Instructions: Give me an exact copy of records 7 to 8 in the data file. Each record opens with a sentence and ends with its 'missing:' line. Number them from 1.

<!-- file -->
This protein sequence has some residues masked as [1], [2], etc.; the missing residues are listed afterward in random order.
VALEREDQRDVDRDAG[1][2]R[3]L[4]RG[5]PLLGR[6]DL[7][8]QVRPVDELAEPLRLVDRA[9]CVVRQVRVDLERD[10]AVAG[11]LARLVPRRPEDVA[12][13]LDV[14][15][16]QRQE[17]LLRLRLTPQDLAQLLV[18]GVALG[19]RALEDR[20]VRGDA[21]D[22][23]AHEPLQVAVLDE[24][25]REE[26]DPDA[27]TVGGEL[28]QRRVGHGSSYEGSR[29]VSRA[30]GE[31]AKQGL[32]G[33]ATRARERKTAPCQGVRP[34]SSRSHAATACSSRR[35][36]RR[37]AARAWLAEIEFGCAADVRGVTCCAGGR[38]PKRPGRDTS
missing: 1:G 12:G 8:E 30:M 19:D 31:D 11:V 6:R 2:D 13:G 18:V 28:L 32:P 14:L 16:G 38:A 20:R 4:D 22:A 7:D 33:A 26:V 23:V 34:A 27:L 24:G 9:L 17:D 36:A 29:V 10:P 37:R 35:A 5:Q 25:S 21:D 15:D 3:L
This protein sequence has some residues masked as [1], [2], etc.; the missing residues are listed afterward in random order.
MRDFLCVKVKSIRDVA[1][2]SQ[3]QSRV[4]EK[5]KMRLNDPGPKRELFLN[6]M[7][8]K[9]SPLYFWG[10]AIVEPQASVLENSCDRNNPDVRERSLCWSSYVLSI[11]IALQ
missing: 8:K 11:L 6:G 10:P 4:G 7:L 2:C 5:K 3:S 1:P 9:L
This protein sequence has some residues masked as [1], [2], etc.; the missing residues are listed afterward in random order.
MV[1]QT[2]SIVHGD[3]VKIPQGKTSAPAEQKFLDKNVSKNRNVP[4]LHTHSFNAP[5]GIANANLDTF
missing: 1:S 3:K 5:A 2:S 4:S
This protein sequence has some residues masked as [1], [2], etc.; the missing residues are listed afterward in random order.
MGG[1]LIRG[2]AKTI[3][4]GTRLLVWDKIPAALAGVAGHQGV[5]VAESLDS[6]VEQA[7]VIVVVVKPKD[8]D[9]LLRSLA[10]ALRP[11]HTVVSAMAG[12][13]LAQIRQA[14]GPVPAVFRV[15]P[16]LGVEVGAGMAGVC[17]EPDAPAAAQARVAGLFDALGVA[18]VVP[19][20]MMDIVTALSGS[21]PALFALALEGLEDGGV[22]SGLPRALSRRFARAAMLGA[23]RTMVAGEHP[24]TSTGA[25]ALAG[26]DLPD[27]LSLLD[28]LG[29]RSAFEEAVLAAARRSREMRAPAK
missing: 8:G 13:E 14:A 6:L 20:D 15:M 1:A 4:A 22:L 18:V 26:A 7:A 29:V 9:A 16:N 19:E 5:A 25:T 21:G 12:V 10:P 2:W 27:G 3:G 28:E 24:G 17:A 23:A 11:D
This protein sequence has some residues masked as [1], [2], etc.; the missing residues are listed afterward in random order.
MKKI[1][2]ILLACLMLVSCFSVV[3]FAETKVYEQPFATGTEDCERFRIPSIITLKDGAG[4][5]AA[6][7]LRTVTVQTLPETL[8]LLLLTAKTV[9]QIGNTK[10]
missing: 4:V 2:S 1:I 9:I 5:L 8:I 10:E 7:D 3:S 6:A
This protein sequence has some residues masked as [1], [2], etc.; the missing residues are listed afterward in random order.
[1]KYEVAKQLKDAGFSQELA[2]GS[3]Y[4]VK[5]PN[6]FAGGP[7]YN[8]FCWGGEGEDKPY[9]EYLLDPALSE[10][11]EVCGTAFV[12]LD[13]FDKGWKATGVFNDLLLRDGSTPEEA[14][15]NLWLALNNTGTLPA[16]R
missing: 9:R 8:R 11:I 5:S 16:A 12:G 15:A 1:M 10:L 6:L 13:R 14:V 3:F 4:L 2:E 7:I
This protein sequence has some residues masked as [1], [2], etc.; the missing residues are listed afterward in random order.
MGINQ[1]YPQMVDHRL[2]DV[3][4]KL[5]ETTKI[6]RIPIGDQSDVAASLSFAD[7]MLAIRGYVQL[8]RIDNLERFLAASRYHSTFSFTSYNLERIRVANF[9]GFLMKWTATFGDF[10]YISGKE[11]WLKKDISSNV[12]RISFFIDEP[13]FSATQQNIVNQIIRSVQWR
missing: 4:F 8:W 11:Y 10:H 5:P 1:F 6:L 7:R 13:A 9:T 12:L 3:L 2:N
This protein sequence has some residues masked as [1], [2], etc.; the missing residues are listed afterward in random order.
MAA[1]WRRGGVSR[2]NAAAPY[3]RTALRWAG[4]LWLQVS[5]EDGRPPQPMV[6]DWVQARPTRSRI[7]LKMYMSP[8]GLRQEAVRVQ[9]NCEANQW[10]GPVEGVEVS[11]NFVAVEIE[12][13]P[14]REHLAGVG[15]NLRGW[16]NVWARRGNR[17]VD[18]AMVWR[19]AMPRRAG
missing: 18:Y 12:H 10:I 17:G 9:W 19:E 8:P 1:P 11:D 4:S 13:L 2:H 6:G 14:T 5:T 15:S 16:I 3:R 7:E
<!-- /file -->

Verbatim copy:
This protein sequence has some residues masked as [1], [2], etc.; the missing residues are listed afterward in random order.
MGINQ[1]YPQMVDHRL[2]DV[3][4]KL[5]ETTKI[6]RIPIGDQSDVAASLSFAD[7]MLAIRGYVQL[8]RIDNLERFLAASRYHSTFSFTSYNLERIRVANF[9]GFLMKWTATFGDF[10]YISGKE[11]WLKKDISSNV[12]RISFFIDEP[13]FSATQQNIVNQIIRSVQWR
missing: 4:F 8:W 11:Y 10:H 5:P 1:F 6:L 7:R 13:A 9:T 12:L 3:L 2:N
This protein sequence has some residues masked as [1], [2], etc.; the missing residues are listed afterward in random order.
MAA[1]WRRGGVSR[2]NAAAPY[3]RTALRWAG[4]LWLQVS[5]EDGRPPQPMV[6]DWVQARPTRSRI[7]LKMYMSP[8]GLRQEAVRVQ[9]NCEANQW[10]GPVEGVEVS[11]NFVAVEIE[12][13]P[14]REHLAGVG[15]NLRGW[16]NVWARRGNR[17]VD[18]AMVWR[19]AMPRRAG
missing: 18:Y 12:H 10:I 17:G 9:W 19:E 8:P 1:P 11:D 4:S 13:L 2:H 6:G 14:T 5:T 15:S 16:I 3:R 7:E